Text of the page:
SPVI: Trina has high objectives for the US market. Under current conditions, cells like Honey would draw duty. It appears that Honey and Honey Ultra are destined for the US market nevertheless, as part of the Trinasmart package, including the Trinamount system; therefore, how is Trina managing the objective to reach the market while eliminating extra cost?
MG: As a result of the countervailing duties decision, Europe and Asia are getting the best technology before the United States does. Think of it as the United States still using 3G phones while the rest of the world gets 4G. Honey will be brought to the American market as we develop the manufacturing capabilities to do so.
SPVI: Lastly, based on your experience, how do you see the next couple of years in the area of conversion? Critics believe that high conversion is not necessary as long as cost per watt is low enough. Others argue separation from the concept of commoditization, and crave unique characteristics; which would differentiate companies? According to a recent ENF report for May, there are 608 Chinese companies listed under module assembly in the Mainland alone. Particularly in China, does Honey offer a meaningful value and place ahead of those 608 entities?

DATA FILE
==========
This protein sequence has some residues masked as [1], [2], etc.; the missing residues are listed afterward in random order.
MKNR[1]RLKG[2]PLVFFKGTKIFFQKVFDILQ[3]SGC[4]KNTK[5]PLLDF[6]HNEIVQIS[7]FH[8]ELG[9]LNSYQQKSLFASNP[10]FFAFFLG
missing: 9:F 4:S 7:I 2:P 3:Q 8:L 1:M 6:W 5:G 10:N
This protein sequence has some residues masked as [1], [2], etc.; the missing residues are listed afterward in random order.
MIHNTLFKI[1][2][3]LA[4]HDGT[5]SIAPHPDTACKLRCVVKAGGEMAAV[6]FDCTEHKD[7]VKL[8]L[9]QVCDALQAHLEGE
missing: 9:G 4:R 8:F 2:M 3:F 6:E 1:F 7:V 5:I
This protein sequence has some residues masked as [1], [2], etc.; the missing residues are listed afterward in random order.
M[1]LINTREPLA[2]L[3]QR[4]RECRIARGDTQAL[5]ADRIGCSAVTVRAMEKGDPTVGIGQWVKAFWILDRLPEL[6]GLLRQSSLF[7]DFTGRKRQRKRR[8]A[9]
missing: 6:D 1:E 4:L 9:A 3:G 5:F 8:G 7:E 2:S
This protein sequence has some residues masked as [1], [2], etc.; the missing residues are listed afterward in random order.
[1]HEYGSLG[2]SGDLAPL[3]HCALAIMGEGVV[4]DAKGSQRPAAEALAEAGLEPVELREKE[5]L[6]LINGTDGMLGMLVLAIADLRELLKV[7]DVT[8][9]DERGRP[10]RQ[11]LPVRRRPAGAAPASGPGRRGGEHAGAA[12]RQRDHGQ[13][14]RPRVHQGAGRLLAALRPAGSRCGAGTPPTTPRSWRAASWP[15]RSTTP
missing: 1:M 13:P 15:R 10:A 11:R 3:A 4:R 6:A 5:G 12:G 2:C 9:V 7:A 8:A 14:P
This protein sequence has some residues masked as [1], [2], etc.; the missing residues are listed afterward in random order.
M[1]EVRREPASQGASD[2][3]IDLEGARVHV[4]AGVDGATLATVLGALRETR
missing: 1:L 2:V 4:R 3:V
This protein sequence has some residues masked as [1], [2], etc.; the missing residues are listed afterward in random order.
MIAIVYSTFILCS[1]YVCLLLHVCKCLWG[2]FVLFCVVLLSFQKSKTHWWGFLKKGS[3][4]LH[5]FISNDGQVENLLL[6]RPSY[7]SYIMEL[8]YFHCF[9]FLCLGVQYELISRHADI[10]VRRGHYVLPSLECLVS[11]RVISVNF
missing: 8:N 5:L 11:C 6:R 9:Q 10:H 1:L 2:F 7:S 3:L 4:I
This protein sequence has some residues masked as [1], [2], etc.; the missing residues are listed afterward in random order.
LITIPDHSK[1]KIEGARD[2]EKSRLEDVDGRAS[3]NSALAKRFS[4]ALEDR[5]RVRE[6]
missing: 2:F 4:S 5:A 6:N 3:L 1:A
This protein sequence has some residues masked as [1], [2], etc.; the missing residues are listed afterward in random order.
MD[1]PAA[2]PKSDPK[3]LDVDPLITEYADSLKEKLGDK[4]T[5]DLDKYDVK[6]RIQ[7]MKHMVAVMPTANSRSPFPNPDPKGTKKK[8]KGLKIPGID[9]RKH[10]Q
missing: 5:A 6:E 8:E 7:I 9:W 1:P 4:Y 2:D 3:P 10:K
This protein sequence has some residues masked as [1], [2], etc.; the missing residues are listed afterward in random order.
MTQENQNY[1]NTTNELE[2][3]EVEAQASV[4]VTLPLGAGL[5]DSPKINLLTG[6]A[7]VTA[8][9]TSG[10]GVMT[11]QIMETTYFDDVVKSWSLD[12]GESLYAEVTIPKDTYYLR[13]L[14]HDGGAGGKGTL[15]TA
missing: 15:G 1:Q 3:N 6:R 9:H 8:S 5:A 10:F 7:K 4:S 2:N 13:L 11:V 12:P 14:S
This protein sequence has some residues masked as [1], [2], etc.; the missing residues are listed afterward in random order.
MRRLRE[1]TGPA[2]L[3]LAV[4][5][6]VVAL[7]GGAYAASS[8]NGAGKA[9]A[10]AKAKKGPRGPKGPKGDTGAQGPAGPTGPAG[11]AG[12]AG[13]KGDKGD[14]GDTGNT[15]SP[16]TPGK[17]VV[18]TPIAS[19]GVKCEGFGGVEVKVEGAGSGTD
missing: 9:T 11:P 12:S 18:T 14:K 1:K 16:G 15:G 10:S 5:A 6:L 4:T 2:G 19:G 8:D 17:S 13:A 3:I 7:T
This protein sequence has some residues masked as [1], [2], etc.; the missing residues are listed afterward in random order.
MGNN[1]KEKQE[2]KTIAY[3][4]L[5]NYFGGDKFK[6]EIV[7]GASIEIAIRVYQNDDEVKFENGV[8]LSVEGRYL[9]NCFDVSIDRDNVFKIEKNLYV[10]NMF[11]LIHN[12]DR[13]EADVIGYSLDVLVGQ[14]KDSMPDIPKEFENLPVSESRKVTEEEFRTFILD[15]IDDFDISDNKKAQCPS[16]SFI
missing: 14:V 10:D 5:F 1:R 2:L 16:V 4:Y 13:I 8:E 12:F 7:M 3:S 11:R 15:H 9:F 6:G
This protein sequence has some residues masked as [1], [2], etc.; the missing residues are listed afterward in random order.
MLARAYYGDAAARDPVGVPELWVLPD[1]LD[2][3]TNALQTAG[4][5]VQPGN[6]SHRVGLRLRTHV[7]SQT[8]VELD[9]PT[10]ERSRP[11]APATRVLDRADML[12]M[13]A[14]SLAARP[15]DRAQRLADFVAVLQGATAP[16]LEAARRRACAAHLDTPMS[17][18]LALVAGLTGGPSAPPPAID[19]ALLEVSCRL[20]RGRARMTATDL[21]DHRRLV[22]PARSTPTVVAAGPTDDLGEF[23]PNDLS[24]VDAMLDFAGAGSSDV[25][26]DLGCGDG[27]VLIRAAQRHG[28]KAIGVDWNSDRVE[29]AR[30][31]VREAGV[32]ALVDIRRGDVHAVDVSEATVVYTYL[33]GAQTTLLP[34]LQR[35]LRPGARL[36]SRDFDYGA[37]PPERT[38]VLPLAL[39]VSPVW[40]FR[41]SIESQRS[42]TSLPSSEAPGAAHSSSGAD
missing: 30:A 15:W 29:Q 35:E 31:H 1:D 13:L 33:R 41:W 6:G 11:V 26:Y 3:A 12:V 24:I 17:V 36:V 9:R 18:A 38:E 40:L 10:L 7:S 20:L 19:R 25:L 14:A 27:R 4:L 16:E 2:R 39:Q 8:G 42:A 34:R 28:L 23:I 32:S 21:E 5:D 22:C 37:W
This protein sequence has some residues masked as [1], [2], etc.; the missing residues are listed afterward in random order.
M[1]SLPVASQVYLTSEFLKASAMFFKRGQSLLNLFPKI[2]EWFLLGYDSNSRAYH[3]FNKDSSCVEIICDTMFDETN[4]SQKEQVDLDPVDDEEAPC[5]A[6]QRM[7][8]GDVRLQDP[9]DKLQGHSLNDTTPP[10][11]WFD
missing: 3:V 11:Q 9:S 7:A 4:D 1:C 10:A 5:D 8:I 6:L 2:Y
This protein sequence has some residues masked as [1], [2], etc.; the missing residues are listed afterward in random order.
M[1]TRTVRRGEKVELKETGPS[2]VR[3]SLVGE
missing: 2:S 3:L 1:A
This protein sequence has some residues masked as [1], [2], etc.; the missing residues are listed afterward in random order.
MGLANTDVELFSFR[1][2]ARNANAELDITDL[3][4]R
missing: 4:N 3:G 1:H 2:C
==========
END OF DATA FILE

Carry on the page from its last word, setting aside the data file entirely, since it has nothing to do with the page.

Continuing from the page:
MG: We view panel performance as part of a three-legged stool that includes value added services and technical solutions for downstream solar customers. By providing all three, manufacturers can differentiate themselves as our industry matures. We feel that Trina Solar’s conservative balance sheet and steady growth leaves us uniquely positioned to excel in these three areas.
As I mentioned above, we have developed our design services offering to provide a value-added service to Trina Solar customers. On the technical side we’ve developed racking, inversion and monitoring tools that lower the overall price of solar for our customers, improving their profit margins.
SPVI: Thank you very much for your time, Mr. Grunow.